Packing up The Dance, Crown Crested Cranes for shipment must have been nightmare-inducing! Only 25 of these 1973 introductions were made. It stands an impressive 27” high and almost 20” wide.

 

The colorful male Wood Duck certainly has the right to be a Proud Parent of his brood! This was an edition of 250 and is 15” high.

 

A male Hairy Woodpecker and two Nuthatches (I leave it to the ornithologists to tell me whether they are the White Breasted or Red Breasted!) share the same tree limb as Friendly Enemies. An edition of 600 that is 10.75” high and 10” wide.

 

This pair of Canada Geese is in the final stages of Heading South for the winter. This is 16.5” high, 19.5” wide, and was an edition of 300.

 

My final bisque Hutschenreuther example is Off Season, a trio of adorable Bobwhite Quail. The group measures 7” high and 13” wide not including the wood base, and was an edition of 400.

Granget for Goebel (1979 to 1984)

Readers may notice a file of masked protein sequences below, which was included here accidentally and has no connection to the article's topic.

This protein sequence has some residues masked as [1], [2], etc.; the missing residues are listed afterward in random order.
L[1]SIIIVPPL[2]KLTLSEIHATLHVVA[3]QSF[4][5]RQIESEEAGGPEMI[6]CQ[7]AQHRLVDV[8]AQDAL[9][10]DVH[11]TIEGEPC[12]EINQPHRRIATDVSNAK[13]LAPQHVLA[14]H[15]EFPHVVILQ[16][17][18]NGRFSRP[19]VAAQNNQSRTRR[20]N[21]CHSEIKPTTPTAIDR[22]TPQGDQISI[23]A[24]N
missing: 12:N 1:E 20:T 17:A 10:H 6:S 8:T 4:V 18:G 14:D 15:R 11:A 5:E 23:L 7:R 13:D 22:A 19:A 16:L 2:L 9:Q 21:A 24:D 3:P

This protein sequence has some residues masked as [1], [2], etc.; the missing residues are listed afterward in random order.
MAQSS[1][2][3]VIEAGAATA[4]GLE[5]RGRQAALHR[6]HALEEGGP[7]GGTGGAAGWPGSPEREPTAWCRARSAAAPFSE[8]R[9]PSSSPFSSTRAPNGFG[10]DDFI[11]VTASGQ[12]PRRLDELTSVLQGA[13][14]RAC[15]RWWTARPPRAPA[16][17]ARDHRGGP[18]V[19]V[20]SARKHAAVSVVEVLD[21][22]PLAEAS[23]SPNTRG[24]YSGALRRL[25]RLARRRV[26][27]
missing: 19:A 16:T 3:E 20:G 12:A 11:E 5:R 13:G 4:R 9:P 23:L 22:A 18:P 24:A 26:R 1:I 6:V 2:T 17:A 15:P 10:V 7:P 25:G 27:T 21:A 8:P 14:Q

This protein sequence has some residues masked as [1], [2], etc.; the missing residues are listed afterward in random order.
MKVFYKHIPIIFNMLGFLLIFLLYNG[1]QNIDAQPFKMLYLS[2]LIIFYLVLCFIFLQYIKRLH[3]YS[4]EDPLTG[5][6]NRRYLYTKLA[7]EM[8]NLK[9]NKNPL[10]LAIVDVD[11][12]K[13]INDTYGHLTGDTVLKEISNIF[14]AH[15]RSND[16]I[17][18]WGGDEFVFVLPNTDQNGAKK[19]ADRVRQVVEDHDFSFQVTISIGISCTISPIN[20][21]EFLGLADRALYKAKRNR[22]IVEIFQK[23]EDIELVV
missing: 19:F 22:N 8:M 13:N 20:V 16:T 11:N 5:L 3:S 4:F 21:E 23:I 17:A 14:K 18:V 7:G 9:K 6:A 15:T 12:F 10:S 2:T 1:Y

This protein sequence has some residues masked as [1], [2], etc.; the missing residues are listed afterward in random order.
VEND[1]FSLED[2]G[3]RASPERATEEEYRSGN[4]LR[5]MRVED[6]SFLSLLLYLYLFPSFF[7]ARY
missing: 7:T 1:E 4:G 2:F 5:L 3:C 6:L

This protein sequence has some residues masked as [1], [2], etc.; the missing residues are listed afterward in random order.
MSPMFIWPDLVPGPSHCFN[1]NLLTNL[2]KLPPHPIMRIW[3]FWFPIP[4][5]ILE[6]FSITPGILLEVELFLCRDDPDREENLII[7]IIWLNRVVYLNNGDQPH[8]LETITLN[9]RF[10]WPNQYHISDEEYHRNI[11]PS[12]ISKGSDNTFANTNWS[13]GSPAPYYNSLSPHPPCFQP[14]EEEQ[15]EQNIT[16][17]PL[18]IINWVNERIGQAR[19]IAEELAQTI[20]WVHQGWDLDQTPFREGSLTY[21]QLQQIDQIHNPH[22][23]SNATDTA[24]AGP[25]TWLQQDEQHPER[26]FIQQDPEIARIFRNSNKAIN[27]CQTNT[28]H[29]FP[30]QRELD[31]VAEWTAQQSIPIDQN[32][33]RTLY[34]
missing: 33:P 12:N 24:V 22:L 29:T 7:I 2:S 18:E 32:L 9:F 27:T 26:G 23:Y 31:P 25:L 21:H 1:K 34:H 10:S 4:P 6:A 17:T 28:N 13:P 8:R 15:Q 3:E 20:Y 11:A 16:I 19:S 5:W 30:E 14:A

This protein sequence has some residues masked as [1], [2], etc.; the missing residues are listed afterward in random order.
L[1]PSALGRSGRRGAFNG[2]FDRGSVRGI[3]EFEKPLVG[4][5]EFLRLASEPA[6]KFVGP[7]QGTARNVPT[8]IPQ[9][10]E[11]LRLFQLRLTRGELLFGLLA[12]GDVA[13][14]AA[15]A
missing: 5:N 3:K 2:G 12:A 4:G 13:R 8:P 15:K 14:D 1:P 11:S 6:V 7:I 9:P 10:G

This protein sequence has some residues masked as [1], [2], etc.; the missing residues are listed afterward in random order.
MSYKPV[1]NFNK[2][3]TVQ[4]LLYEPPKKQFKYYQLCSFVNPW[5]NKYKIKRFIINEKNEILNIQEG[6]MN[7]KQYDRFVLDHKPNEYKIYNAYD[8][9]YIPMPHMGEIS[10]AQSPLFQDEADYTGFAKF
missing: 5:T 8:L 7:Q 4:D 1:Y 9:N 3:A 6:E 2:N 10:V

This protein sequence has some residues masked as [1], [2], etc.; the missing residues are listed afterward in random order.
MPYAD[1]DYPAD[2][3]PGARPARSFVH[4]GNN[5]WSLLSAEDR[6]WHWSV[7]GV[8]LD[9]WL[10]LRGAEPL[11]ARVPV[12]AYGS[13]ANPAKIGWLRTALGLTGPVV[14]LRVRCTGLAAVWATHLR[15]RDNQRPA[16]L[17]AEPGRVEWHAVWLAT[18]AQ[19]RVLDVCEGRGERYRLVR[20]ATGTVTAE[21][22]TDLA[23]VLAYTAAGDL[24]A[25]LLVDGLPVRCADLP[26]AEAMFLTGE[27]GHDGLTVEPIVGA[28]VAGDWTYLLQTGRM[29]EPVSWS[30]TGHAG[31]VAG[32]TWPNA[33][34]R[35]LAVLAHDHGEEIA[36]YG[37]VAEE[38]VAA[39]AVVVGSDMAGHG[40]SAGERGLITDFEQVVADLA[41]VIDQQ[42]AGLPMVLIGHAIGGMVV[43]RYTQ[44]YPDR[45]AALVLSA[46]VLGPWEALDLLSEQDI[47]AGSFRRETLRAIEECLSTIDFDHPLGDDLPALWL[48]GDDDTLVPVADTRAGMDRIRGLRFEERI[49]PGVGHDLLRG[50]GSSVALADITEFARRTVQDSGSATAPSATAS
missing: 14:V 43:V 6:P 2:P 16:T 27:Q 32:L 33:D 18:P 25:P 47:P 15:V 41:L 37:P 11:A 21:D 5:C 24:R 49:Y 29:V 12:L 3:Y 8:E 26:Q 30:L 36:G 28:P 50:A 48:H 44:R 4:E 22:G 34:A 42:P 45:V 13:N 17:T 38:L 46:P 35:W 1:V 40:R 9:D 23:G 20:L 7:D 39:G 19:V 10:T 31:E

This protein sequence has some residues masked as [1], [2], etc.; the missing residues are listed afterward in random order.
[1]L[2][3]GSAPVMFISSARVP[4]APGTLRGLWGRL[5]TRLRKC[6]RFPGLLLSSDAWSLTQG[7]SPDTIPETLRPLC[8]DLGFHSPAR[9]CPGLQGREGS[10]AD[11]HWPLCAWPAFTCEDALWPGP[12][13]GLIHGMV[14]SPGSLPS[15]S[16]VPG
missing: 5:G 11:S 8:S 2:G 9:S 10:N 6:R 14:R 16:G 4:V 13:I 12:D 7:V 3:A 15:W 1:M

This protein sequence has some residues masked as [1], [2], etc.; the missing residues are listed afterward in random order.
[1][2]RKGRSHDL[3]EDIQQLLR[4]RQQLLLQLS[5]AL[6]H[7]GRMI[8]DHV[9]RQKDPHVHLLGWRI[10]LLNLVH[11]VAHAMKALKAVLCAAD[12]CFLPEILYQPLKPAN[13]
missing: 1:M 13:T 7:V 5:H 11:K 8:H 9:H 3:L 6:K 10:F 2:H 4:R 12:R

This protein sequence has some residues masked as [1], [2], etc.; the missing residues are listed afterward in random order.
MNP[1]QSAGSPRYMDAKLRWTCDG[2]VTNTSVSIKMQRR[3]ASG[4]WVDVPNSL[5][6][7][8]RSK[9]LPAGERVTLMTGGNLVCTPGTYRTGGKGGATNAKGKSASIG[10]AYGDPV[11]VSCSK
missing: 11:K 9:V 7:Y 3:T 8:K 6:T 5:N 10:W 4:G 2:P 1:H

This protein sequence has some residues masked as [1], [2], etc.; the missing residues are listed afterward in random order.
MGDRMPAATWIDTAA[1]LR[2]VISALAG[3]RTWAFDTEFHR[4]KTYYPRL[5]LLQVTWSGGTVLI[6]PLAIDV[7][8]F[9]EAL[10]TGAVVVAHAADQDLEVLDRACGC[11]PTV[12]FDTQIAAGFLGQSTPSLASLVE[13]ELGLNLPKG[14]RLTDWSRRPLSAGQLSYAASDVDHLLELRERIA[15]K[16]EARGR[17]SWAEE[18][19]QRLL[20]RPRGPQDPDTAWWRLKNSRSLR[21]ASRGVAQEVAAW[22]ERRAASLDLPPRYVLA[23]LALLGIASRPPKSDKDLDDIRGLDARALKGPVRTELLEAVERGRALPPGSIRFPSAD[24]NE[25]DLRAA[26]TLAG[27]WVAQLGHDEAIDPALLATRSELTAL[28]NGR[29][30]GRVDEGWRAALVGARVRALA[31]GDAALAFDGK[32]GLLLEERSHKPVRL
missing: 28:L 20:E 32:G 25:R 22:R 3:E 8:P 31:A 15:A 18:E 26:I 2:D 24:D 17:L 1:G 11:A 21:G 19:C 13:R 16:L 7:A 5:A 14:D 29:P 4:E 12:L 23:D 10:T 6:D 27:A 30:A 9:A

Although Granget officially joined Goebel in 1977, his retail debut for that brand didn’t occur until two years later with their introduction of his Wings of the Wetlands series. Brielle Galleries devoted a four-page full-color-glossy spread in their Spring 1980 catalog to the event, with the lead-off  “The ‘Bird’ Is Back!

The official issue date for this series was 1979. The retail price upon introduction is shown in parentheses. The Language of Nature was an edition of 100, 13” high x 27” wide x 12” deep on its wood base. ($7500)

 

First Moments shows a female Whistling Swan and her chick. An edition of 200, 8” high x 12” wide on base. ($4500)

 

A pair of Spotted Sandpipers are On the Run along a 5” high x 9.75” wide study, as an edition of 250. ($1750)

 

The American Avocet takes his First Steps as an edition of 250. He is 9” high and 6” wide. ($2150)